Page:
Environmental geochemistry of St. Anthony Mine uranium ores
— Alexandra R. Pearce


The St. Anthony Mine, in the Laguna mining subdistrict of the Grants uranium district, is slated for remediation. Its “Large Pit” has been accumulating uraniferous runoff and infiltrated groundwater since active mining ended in 1979. The site’s responsible party, United Nuclear Corporation, has successfully petitioned for alternative abatement standards of regulated parameters, including uranium, as a result of geochemical modeling (using uranophane) and environmental impact assessments, which predicted unavoidably high levels of dissolved uranium post-reclamation. This study examined the geochemistry and leachability of ore samples to evaluate the potential for uranium, vanadium and arsenic release into groundwater under industrial leaching and post-closure conditions. The uranium ore of St. Anthony Mine is characterized by uraniferous organic matter — where uranium is part of an amorphous, organic-carbon rich matrix, which permeates the sandstone, and a minor secondary, oxidized mineral component. This study did not identify the mineral uranophane. Batch leaching tests showed that significant uranium, vanadium and arsenic are released under oxidizing, alkaline conditions. Groundwater leaching experiments showed appreciable release of uranium and vanadium, but not arsenic. Higher levels of organic carbon in ore material slows leaching rates.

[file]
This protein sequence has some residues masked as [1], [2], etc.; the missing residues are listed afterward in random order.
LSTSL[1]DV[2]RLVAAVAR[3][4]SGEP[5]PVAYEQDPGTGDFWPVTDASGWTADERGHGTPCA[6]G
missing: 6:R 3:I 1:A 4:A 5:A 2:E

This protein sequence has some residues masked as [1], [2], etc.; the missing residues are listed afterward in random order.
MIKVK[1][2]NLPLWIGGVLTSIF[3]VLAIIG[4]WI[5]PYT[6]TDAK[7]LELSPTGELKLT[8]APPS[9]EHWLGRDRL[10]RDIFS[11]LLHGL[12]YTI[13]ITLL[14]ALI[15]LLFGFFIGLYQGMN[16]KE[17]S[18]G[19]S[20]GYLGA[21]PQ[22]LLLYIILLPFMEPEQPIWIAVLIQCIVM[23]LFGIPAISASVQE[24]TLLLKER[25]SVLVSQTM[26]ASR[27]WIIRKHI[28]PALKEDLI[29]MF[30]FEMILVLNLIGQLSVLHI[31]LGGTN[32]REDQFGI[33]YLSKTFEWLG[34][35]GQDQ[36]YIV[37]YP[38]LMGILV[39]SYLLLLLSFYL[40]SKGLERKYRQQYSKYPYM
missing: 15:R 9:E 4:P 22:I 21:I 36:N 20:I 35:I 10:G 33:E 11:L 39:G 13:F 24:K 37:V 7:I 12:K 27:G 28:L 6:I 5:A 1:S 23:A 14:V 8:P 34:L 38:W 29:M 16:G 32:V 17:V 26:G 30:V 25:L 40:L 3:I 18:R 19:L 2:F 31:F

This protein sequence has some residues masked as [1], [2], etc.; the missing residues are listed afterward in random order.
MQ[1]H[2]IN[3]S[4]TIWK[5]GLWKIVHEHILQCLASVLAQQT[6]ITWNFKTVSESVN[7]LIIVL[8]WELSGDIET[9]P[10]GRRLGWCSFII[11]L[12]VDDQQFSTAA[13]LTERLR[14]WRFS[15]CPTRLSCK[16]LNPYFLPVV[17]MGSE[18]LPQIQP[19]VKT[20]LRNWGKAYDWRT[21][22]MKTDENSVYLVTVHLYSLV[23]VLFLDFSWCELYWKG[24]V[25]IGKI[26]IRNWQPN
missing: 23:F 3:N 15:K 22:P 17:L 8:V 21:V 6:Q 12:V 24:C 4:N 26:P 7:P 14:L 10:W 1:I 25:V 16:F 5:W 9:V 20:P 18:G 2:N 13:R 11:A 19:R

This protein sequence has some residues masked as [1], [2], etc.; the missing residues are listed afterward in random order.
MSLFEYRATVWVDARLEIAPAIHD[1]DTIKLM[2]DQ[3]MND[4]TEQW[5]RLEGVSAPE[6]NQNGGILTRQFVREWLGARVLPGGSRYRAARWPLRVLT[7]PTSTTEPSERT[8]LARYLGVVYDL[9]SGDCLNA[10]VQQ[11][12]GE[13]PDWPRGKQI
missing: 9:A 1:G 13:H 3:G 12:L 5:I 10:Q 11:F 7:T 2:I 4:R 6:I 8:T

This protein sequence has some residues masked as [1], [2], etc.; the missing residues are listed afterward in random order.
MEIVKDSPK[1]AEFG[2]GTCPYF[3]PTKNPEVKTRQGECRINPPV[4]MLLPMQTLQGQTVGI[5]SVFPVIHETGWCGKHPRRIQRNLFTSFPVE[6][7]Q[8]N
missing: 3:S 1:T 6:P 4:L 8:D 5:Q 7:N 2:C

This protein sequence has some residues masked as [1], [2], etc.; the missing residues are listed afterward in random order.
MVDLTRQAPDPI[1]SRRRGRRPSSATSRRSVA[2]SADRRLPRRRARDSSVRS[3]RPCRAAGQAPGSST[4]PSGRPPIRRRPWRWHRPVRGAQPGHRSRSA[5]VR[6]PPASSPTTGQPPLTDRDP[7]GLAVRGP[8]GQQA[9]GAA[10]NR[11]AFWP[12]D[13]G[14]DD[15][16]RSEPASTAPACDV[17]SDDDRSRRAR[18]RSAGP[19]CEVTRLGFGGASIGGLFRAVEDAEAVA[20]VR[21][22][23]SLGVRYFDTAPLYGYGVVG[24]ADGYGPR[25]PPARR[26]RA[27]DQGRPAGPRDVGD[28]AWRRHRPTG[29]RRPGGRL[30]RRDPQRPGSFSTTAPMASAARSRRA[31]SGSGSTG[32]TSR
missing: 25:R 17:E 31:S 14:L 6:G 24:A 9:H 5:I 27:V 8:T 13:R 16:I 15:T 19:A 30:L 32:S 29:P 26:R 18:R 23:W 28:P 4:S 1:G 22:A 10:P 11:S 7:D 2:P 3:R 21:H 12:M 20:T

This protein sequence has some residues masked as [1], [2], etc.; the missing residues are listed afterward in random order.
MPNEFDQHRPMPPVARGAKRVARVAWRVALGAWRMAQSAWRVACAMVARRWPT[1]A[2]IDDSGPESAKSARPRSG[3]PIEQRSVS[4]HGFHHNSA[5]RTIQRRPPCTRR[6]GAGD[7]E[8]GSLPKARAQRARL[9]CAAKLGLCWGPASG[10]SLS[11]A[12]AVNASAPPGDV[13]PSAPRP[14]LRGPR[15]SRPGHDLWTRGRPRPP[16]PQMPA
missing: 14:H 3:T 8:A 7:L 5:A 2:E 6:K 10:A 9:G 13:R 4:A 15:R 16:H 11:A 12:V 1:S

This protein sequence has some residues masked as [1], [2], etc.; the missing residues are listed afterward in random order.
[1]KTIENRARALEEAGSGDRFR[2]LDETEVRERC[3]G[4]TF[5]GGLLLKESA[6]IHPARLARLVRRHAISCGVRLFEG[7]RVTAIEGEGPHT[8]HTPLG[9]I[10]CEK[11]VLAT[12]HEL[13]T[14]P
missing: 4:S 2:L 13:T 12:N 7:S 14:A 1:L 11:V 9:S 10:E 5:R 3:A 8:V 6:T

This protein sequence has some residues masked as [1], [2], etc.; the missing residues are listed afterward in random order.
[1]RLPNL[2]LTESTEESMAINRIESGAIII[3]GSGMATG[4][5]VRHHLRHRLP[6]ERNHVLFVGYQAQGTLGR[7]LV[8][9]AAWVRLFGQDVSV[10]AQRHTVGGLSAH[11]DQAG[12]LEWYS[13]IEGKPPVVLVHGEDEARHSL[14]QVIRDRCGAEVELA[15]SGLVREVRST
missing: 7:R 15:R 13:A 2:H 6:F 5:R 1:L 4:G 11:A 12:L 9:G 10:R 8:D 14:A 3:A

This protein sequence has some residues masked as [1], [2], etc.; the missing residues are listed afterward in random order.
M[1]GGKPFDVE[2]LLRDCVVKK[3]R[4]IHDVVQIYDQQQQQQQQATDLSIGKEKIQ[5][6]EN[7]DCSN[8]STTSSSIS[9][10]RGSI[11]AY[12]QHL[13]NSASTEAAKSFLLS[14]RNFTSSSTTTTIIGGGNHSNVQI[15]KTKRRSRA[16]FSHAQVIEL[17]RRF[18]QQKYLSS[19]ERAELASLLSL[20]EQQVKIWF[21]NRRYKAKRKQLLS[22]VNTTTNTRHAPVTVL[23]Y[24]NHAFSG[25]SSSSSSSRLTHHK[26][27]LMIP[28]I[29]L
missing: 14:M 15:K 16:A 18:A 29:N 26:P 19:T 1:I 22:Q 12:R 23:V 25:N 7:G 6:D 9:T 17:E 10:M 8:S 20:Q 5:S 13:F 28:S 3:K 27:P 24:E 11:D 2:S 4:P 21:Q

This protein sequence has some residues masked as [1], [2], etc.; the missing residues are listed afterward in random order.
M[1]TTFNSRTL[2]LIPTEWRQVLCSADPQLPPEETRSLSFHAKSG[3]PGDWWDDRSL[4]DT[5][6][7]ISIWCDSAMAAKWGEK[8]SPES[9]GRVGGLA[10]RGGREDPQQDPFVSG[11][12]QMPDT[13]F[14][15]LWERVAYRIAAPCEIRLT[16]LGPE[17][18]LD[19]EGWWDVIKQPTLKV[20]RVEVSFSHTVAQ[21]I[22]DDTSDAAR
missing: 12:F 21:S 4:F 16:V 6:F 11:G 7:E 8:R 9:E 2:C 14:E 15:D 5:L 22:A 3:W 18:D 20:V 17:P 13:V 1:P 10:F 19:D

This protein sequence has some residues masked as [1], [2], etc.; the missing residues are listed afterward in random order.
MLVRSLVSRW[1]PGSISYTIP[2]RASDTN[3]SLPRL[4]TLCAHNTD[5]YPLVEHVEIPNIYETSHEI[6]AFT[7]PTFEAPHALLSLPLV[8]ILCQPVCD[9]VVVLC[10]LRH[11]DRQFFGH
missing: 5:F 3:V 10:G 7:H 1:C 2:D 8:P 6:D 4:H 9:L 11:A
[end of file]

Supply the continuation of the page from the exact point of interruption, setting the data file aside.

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Recommended Citation:

  1. Pearce, Alexandra R., 2021, Environmental geochemistry of St. Anthony Mine uranium ores, in: New Mexico Geological Society, 71st Annual Fall Field Conference, September 2021, Geology of Mount Taylor, Frey, Bonnie A.; Kelley, Shari A.; Zeigler, Kate E.; McLemore, Virginia T.; Goff, Fraser; Ulmer-Scholle, Dana S., New Mexico Geological Society, Guidebook, pp. 211-216. https://doi.org/10.56577/FFC-71.211

[see guidebook]